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    Learning to assess in higher education: a collaborative exploration of the interplay of "formal" and "informal" learning in the academic workplace

    Reimann, N. and Harman, Kerry and Wilson, A. and McDowell, L. (2010) Learning to assess in higher education: a collaborative exploration of the interplay of "formal" and "informal" learning in the academic workplace. In: Questioning Theory-Method Relations in Higher Education Research: Higher Education Close Up 5, 20-22 Jul 2010, Lancaster, UK.

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    During 2005 to 2010 74 Centres for Excellence in Teaching and Learning (CETLs) were funded by the Higher Education Funding Council for England (HEFCE). As the name suggests, the aim of the CETL initiative was to reward and develop expertise in teaching and learning linked to particular areas of excellence. The CETL where the authors of this paper worked focused on developing Assessment for Learning (AfL) practices (McDowell et al., 2008). The paper discusses the findings from three research projects undertaken at the CETL which can be grouped under the broad theme of the exploration of assessment practices and academic development.However, while we are all interested in the ways academics learn to assess, the disciplinary/research backgrounds and theoretical assumptions we bring to our respective projects are quite different. Hodkinson and Macleod (2010) discuss conceptualisations of learning by referring to metaphors which are commonly used ‘when learning is thought about’ (p.174): learning as acquisition, as participation, as construction, as formation and as becoming. They argue that each metaphor assumes particular approaches to understanding and researching learning, and this also applies to the projects drawn on for this paper. The projects which have generated the data considered in this paper are, on the one hand, underpinned and informed by different conceptualisations of learning, bodies of literature and methodologies. On the other hand, the institutional context within which the data were collected and the data collection methods, i.e. semi-structured interviews, are the same. This paper also explores the benefits and challenges of working collaboratively on HE research questions from different theoretical perspectives. We would like to argue that that using data generated by all three projects is a legitimate, albeit unusual, way of advancing our understanding of learning in the academic workplace since it allows us to focus on the interface between informal and formal learning rather than discussing one type of learning at the expense of the other.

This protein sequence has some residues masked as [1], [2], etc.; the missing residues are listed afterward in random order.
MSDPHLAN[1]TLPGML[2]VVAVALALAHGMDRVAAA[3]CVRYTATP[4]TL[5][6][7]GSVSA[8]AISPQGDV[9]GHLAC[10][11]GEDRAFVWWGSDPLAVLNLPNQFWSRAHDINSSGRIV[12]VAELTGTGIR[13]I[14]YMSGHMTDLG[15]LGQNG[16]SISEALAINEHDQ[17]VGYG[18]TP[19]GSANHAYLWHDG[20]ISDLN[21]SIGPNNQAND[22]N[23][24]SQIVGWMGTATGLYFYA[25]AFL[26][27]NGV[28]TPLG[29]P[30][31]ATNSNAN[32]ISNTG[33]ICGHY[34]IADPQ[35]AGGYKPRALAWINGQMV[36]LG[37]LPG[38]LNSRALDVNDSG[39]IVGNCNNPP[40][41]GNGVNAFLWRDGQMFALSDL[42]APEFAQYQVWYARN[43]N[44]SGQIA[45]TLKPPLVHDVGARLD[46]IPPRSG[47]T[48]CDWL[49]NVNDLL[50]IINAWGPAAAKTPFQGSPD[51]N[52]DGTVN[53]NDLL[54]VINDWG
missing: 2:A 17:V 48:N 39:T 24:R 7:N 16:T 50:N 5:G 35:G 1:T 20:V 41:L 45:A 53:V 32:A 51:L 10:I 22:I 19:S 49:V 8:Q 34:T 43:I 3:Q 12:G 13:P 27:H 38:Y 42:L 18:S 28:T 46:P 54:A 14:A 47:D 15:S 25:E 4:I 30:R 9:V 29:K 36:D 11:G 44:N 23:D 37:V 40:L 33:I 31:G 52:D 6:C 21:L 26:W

Item Type: Conference or Workshop Item (Paper)
    School: Birkbeck Faculties and Schools > Faculty of Humanities and Social Sciences > School of Creative Arts, Culture and Communication
    Depositing User: Administrator
    Date Deposited: 07 May 2013 13:29
    Last Modified: 09 Aug 2023 12:32


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